Page  00000001 WOW'EM: Encouraging an Integrated Generation <http://music.dartmouth.edu/-wowem> Kristine H. Burns Florida International University School of Music, University Park Campus Miami, FL 33199 USA burnsk@fiu.edu Abstract Computer-Assisted Instruction (CAI) developed from a need to engage students in a one-on-one interactive teaching paradigm. While materials may be presented from a multi-user classroom or distance-learning situation, the most important concept is that students learn at their own pace. The Internet has provided not only sources of reference and research, but also means of personal support for many women. Because the Internet offers an environment in which gender is hidden, women are capable of thriving both economically and socially as well as men. Traits such as age, sex, race, and gender may remain anonymous when using the Internet, so discussion may focus on content, ideas, and meaning (Sinclair 1996). As a group, women comprise some 25-30% of those using commercial online services among users in the United States. More web-based resources for electro-acoustic composition and multimedia technology are being developed in order to meet the growing needs of female artists. It is with this in mind that WOW'EM (Women On the Web-ElectronMedia) was developed. History Early CAI programs such as Ars Nova Software's Practica Musica and MacGAMUT Music Software International's MacGamut focused on rote drills for college-level ear training. More recent tools have concentrated on developmental learning among younger students in musicianship, composition, and even electroacoustic music. Morton Subotnick's Making Music (1995) and Making More Music (1998) are CD-ROMs designed to teach very young students fundamentals music notation and basic ear training skills. NOTAM's DSP for Children (Rudi 1997) guides students through basic principles of sound synthesis and electro-acoustic composition. Courseware such as Jeffrey Stolet's Electronic Music Primer provides college students with an interactive on-line environment for electro-acoustic composition that includes text and audio examples. Inspired by this new online educational philosophy and tools such as these, the WOW'EM World Wide Web site was created to fill a void in the education and support of young women with interests in digital media arts, audio, and video. WOW'EM has a twofold purpose: (1) to creatively engage students in learning about

Page  00000002 electro-acoustic music, digital video, and digital imaging; and (2) to foster a sense of community and support among young women with interests in these interrelated fields. Overview Released in December 1996, WOW'EM (Women On the Web-ElectronMedia) provides information for students with interests in music and visual art, including primary and secondary school subjects such as orchestra or chorus, painting or pottery, and math, science, or computers. The site demonstrates that the audio and visual arts may indeed be integrated into a hybrid artform. With the arrival of inexpensive computer hardware and software, multimedia has garnered much attention in recent years. Students today are the first generation to grow up with media such as music videos and computer games. While students are familiar with intermedia arts, what they are often lacking is a sense of artistic guidance and education. Second, WOW'EM provides information of special interest to young women, thereby creating a kind of "cybercommunity." The site includes discussions on numerous topics in technology, interviews with women and men working in technology, as well as young women's Internet sites. Now that so many families own computers, especially in the United States, an increased number of children know much more about the Internet than do their parents. Distributing the information is not the problem; the dilemma is showing these young women that they, too, may have every ability that young men do in arts and technology. WOW'EM is divided into eight sections: Interviews and Viewpoints, Schools, Homework, Hardware and Software, ElectronMedia, TeleTalk, In-Forms, and No Boys Allowed! Interviews/Viewpoints features prominent women and men in the intermedia arts. These pages include conversations with professionals from the fields of recording engineering, electroacoustic composition, graphic design, and video art. Experts tell their stories: what they do for a living, how they got started, and their educational background. Under the Schools section, users can explore topics such as choosing a high school or college, summer workshops, and international research centers. Departmental contact information is provided whenever possible. Homework provides information on applying for internships and writing a r6sum6. Short articles appear in the "What Do I Do" section. Professionals of all ages-from recent college graduates to widely respected international figures-have described their jobs and backgrounds. Software/Hardware begins with an extensive list of major audio and video hardware companies and includes contact information and product listings. This section also lists software and applications in the sections called "Digital Audio," "MIDI," "Software Sound Synthesis," "Digital Video and Imaging," and "Authoring Tools." These sections also contain articles explaining basic concepts of these software categories. ElectronMedia provides information from many areas, including books, recordings,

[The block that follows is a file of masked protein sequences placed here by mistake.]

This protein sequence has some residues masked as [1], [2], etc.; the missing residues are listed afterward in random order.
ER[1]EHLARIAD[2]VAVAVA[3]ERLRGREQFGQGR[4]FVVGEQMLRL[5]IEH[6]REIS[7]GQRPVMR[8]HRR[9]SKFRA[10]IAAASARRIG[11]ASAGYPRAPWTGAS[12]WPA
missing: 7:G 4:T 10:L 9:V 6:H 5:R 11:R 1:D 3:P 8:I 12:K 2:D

Page  00000003 museums, scores, and educational and artistic videos and DVDs. The section "Electronic Music" covers the history of electro-acoustic music, significant books (including history and aesthetics, composition, MIDI, sound synthesis, and various composers), recordings, and scores. The "Visual Media" pages focus on fundamentals such as multimedia history, along with performance spaces, festivals, and museums (both online and traditional). "Related Areas" include subsections on "Dance," "CD-ROM," and "Film." TeleTalk teaches students how to use the Internet. Beginning with a brief overview of the Internet, the pages also define basic principles of electronic mail and file transfer protocol (FTP). This section also discusses the design of personal web pages, plug-ins, and other current developments. In-Forms addresses five main areas: professional organizations, magazines, distributors, festivals, and web sites. No Boys Allowed! is a section devoted exclusively to women's issues. Articles by and about women working in music and visual art, as well as women's studies and gender areas, appear in this section. This section also includes biographies of women composers and visual artists, competitions, study grants, and other material on women's issues. Additionally, a reprint of Pauline Oliveros' article "And Don't Call Them 'Lady' Composers" appears in this section. Conclusion The majority of information contained in WOW'EM may benefit anyone and is not necessarily gender-specific. While the site as a whole is intended for young women, it is not meant to segregate. Both boys and girls, women and men, will find many similar areas of interest. The philosophy of the site is not to separate, but to integrate. References Burns, K. H. WOW'EM (Women On the Web-ElectronMedia). Available online at http://eamusic.dartmouth.edu/-wowem. Burns, K. H. 1999. "WOW'EM: Women On the Web-ElectronMedia." Leonardo Journal 32(1):61-62. Cosola, M. 1997. "Resources for Women in Music." Electronic Musician 13(1):96-102, 159. Rudi, J. 1997. "DSP for Children." In Proceedings of the 1997 Computer Music Conference. San Francisco: International Computer Association, 268-270. Sinclair, C. 1996. Netchick: A Smart-Girl Guide to the Wired World. New York: Henry Holt and Company, Inc. Stolet, J., et al. Electronic Music Primer Main Module. Available online at http://nmc.uoregon.edu/emi/emp_mac/ main.html. Subotnick, M. 1995. Making Music. CD-ROM. Voyager Co. Subotnick, M. 1998. Making More Music. CDROM. Voyager Co.